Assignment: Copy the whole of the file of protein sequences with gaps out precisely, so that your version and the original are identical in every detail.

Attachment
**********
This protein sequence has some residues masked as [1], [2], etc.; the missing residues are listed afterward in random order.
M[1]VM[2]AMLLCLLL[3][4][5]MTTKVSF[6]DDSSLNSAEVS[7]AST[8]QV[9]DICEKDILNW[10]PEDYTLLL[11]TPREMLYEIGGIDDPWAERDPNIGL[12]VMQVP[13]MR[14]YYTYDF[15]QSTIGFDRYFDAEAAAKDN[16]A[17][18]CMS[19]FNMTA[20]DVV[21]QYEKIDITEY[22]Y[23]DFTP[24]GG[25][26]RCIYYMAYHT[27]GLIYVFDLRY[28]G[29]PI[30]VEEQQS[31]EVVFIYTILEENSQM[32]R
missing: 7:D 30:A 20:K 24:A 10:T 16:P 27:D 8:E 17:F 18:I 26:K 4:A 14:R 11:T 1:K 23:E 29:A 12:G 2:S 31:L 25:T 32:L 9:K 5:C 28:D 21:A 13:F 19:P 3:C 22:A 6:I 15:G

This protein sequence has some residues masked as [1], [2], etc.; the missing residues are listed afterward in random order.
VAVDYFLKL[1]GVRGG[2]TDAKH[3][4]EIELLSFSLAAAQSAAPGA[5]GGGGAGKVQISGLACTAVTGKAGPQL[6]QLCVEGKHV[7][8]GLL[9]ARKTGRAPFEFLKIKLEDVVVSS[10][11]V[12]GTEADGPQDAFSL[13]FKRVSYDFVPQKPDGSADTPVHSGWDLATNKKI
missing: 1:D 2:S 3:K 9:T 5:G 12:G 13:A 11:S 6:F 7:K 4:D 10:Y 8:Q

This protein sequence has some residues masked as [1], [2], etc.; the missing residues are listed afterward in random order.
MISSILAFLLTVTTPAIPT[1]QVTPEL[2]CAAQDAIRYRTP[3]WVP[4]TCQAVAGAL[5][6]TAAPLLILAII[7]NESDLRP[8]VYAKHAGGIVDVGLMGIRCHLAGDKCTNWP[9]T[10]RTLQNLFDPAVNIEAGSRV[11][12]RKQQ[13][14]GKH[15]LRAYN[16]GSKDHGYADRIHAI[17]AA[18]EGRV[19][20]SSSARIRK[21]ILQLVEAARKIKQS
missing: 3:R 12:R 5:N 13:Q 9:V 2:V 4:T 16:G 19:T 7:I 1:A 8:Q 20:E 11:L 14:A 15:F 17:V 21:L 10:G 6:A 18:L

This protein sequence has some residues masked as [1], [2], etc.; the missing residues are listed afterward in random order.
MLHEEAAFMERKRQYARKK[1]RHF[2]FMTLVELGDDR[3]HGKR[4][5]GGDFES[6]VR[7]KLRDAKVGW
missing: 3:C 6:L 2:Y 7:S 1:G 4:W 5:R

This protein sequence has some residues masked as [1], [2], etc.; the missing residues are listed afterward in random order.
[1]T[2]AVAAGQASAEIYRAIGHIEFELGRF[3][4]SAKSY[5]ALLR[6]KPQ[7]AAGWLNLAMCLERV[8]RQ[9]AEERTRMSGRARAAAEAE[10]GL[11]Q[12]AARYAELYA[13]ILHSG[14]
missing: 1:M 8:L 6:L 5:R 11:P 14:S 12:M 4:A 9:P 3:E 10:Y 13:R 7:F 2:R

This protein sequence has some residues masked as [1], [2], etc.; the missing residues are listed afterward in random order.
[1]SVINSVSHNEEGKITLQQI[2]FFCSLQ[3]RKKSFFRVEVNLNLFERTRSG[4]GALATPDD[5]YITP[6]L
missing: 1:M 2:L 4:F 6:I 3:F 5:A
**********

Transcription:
This protein sequence has some residues masked as [1], [2], etc.; the missing residues are listed afterward in random order.
M[1]VM[2]AMLLCLLL[3][4][5]MTTKVSF[6]DDSSLNSAEVS[7]AST[8]QV[9]DICEKDILNW[10]PEDYTLLL[11]TPREMLYEIGGIDDPWAERDPNIGL[12]VMQVP[13]MR[14]YYTYDF[15]QSTIGFDRYFDAEAAAKDN[16]A[17][18]CMS[19]FNMTA[20]DVV[21]QYEKIDITEY[22]Y[23]DFTP[24]GG[25][26]RCIYYMAYHT[27]GLIYVFDLRY[28]G[29]PI[30]VEEQQS[31]EVVFIYTILEENSQM[32]R
missing: 7:D 30:A 20:K 24:A 10:T 16:P 27:D 8:E 17:F 18:I 26:K 4:A 14:R 11:T 1:K 23:E 29:A 12:G 2:S 31:L 25:T 32:L 9:K 5:C 28:D 21:A 13:F 19:P 3:C 22:A 6:I 15:G

This protein sequence has some residues masked as [1], [2], etc.; the missing residues are listed afterward in random order.
VAVDYFLKL[1]GVRGG[2]TDAKH[3][4]EIELLSFSLAAAQSAAPGA[5]GGGGAGKVQISGLACTAVTGKAGPQL[6]QLCVEGKHV[7][8]GLL[9]ARKTGRAPFEFLKIKLEDVVVSS[10][11]V[12]GTEADGPQDAFSL[13]FKRVSYDFVPQKPDGSADTPVHSGWDLATNKKI
missing: 1:D 2:S 3:K 9:T 5:G 12:G 13:A 11:S 6:F 7:K 4:D 10:Y 8:Q

This protein sequence has some residues masked as [1], [2], etc.; the missing residues are listed afterward in random order.
MISSILAFLLTVTTPAIPT[1]QVTPEL[2]CAAQDAIRYRTP[3]WVP[4]TCQAVAGAL[5][6]TAAPLLILAII[7]NESDLRP[8]VYAKHAGGIVDVGLMGIRCHLAGDKCTNWP[9]T[10]RTLQNLFDPAVNIEAGSRV[11][12]RKQQ[13][14]GKH[15]LRAYN[16]GSKDHGYADRIHAI[17]AA[18]EGRV[19][20]SSSARIRK[21]ILQLVEAARKIKQS
missing: 3:R 12:R 5:N 13:Q 9:V 2:V 4:T 16:G 19:T 7:I 1:A 8:Q 20:E 11:L 14:A 15:F 17:V 21:L 10:G 6:A 18:L

This protein sequence has some residues masked as [1], [2], etc.; the missing residues are listed afterward in random order.
MLHEEAAFMERKRQYARKK[1]RHF[2]FMTLVELGDDR[3]HGKR[4][5]GGDFES[6]VR[7]KLRDAKVGW
missing: 3:C 6:L 2:Y 7:S 1:G 4:W 5:R

This protein sequence has some residues masked as [1], [2], etc.; the missing residues are listed afterward in random order.
[1]T[2]AVAAGQASAEIYRAIGHIEFELGRF[3][4]SAKSY[5]ALLR[6]KPQ[7]AAGWLNLAMCLERV[8]RQ[9]AEERTRMSGRARAAAEAE[10]GL[11]Q[12]AARYAELYA[13]ILHSG[14]
missing: 1:M 8:L 6:L 5:R 11:P 14:S 12:M 4:A 9:P 3:E 10:Y 13:R 7:F 2:R

This protein sequence has some residues masked as [1], [2], etc.; the missing residues are listed afterward in random order.
[1]SVINSVSHNEEGKITLQQI[2]FFCSLQ[3]RKKSFFRVEVNLNLFERTRSG[4]GALATPDD[5]YITP[6]L
missing: 1:M 2:L 4:F 6:I 3:F 5:A